Advanced Media Institute and the Postgraduate Program “Communication and New Journalism” are two vibrant stakeholders in the media ecosystem in Greece and Cyprus. We couldn’t imagine ourselves abstaining from the important discourse on the future of journalism and communications. We focus on being a well-established think tank, a changing catalyst for the advancement of media, not only in theory, but in practice as well. In this context, we invite every year (since 2016) international and local “players” to share experiences, exchange knowledge, discuss, agree and disagree on flaming issues of our field. We are happy to leave our footprint, through our conferences and publications, inspire others and also give something back to our students, academic stuff, researchers and other partners to trust us. We aspire to challenge, provoke and stir up interest in how we can make journalism viable and trustworthy again. (149)

AmiRetreat Conference 2018 is tittled “Media, Polis, Agora: Journalism and Communication in the Digital Era” and will be held from 27th to 29th of September in Thessaloniki.  Would you elaborate on the title and the programme of the Conference?

In a joint effort to redefine journalism, the main aim of this interdisciplinary conference is to explore the possibilities of a new modus vivendi between traditional and new media, journalists and academics, institutions and media companies.

The conference aims to bring together scholars, professionals and practitioners from diverse fields — including journalism studies, media and communication studies, political communication, sociology, critical humanities, policy and governance studies, technology studies, and cultural analysis– to discuss the dynamic and continuous pivotal interplay of politics (polis), journalism and communication (media) and the public sphere (agora). The conference will further discuss the challenges that the advancement in digital journalism, ethics and content creation, mediated public discourse, new media and positions, as well as mediated political, public and civic action bring to those three spheres.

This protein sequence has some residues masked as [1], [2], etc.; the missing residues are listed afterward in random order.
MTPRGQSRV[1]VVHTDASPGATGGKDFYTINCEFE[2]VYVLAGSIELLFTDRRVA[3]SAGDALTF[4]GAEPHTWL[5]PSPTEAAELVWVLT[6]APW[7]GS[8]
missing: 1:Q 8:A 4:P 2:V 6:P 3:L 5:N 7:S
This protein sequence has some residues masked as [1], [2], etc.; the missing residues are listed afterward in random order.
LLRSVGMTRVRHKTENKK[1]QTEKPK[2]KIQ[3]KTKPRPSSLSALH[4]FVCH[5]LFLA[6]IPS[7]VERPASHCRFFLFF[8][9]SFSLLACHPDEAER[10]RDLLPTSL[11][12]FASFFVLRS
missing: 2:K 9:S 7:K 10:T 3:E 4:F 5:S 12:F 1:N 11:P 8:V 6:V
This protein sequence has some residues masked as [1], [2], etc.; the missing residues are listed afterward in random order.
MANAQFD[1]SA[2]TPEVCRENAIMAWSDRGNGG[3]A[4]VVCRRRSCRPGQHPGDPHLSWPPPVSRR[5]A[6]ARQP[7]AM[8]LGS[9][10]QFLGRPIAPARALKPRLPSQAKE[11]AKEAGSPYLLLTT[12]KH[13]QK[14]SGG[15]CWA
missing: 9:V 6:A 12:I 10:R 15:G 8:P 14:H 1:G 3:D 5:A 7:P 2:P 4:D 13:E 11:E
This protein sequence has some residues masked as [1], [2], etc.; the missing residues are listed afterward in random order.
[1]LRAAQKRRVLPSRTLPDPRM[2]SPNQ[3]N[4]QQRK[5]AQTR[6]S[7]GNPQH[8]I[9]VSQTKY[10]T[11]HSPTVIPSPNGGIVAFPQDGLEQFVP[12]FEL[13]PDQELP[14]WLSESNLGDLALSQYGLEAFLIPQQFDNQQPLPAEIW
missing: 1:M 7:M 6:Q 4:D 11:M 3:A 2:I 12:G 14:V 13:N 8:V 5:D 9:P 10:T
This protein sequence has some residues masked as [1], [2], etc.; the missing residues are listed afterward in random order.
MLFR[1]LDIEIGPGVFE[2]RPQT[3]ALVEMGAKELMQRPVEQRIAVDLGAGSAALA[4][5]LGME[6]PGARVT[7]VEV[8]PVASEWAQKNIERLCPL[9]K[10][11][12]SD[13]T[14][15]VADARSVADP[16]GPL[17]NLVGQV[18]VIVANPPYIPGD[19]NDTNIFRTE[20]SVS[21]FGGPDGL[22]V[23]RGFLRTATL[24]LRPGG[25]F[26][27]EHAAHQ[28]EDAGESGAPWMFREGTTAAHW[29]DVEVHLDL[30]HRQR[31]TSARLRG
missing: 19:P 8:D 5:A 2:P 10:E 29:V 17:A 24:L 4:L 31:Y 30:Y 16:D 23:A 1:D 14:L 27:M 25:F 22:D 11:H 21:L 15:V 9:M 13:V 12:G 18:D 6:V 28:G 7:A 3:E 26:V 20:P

Equally important, the conference seeks to build bridges between academia and the world of journalistic, media and political practice through several initiatives. The first one involves journalists or/and media professionals, where in each one of the three two-hour panel, they are expected to focus on whether there can be a trustworthy public speech, highlight the role of the producer and content manager, promote new forms of storytelling and highlight changes in the field as a result of technology advancements. The second initiative aims to bridge the academics with the journalists. In each two hour panel, academics are expected to highlight the links between theory and practice.

Greek Secretariat General for Media and Communication of the Ministry of Digital Policy, Telecommunications and Media strongly supports and participates in the annual Retreat Conferences on Media, Communication and Journalism in the digital era which are being organized by the Open University of Cyprus since 2016.  Do you believe that government services and people have a role in the digital era’s communication and journalism, and if so, could you define it?

Media and communication field’s purge should always be a collaborative effort. It is very important to have members of the Greek Secretariat General for Media and Communication of the Ministry of Digital Policy, Telecommunications and Media, not only as supporters, but as active and engaged participants to our Conferences.

Media owners, journalists, academia and government should sit together and co-create the new operational models for current media. Without interfering with content production, ministries and other authorities have the power to facilitate the wellbeing of media industries. The Greek example experienced governmental interference for many years before the private sector made its appearance. It’s very hard indeed to try to regulate the field without being part of the ecosystem, without understanding the actual needs.

*Interview by Dr Aikaterini Lambrou, Head of the Press and Communication Office of the Embassy of Greece in Cyprus